DESPITE a 25 per cent fall in the past five years, the tumbling value of the pound had an unimpressive effect on the UK’s ability to export, according to Bank of England policy maker Charlie Bean.
In a speech yesterday, the monetary policy committee (MPC) member suggested that the rapid depreciation in the UK’s currency had been notably disappointing in services, where it was previously strong. He said: “Our market share, which had been rising strongly before the crisis has flattened off, rather than accelerating.”
Britain’s poor trade performance, despite a weakening of the pound in recent years, could be a sign that its exports are less price-sensitive than before and might not recover as expected, Bean said.
Despite this belief, the dramatic fall in sterling did little to alter the balance and improve the UK’s export position. Improvements in the UK’s net exports have only added 1.5 per cent to growth figures since the UK first entered recession.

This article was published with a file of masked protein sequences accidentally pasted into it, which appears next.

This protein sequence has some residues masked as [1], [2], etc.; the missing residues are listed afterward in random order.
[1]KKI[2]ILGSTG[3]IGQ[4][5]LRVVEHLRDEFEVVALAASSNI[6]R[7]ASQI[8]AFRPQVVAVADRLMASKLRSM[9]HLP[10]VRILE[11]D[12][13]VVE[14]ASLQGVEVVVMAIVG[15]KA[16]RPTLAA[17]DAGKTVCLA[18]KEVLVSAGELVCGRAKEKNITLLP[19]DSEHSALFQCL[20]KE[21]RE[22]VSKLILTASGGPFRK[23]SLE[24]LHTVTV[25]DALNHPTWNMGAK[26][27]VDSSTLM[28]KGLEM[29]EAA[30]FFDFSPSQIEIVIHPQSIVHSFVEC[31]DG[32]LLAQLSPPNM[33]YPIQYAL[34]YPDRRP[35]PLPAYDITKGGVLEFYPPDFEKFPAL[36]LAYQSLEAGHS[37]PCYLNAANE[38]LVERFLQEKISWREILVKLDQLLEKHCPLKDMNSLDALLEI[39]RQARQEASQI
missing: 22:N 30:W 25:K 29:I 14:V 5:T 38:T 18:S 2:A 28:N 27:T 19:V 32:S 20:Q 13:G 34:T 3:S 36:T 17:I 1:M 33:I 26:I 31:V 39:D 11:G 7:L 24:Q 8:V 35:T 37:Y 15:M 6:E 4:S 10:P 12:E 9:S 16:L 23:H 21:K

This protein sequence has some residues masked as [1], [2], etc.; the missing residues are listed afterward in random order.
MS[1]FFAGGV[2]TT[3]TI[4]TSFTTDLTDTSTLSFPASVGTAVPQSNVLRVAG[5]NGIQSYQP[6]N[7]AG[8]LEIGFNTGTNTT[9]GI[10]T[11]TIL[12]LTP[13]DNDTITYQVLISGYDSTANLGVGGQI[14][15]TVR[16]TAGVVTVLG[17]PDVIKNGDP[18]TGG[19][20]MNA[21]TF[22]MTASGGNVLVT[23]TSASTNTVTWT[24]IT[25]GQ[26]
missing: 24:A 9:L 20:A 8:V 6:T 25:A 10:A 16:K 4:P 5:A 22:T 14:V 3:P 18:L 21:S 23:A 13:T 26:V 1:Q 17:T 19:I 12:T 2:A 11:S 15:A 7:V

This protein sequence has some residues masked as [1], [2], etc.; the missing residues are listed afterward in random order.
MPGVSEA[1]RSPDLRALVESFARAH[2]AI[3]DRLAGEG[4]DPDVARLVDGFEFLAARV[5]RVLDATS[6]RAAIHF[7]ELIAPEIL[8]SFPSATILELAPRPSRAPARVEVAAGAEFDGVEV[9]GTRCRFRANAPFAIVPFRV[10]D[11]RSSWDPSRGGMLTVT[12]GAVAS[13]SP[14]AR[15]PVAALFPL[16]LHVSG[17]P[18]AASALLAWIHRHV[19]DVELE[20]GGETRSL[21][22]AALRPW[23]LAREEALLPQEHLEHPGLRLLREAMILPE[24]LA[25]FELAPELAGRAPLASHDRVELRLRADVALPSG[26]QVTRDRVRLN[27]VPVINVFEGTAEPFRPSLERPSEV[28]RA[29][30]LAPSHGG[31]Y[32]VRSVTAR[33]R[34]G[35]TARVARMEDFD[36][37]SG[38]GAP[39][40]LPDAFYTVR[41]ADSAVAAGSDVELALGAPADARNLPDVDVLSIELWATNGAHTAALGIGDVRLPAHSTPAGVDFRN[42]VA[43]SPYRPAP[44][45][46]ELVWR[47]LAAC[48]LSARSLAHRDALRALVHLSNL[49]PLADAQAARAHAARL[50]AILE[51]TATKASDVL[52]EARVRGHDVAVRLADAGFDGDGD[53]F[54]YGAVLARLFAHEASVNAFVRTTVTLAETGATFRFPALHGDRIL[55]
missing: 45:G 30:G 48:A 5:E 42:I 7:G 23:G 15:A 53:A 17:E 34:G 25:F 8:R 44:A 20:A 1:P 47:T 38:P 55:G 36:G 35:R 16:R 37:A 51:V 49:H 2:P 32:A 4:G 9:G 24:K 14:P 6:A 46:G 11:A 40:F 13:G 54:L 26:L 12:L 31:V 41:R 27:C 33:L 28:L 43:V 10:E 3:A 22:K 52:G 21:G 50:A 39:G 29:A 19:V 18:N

Investment firm Pimco mirrored Bean’s comments on the lack of help provided by the falling value of the UK’s currency. Managing director Mike Amey said: “Net exports have persistently disappointed since sterling’s fall in 2008 and 2009.”
This March, current Bank governor Sir Mervyn King insisted that sterling is now priced correctly, having previously said that it would have to continue falling. Pimco also voiced fears that incoming governor Mark Carney would favour a further fall, boosted by increases in quantitative easing.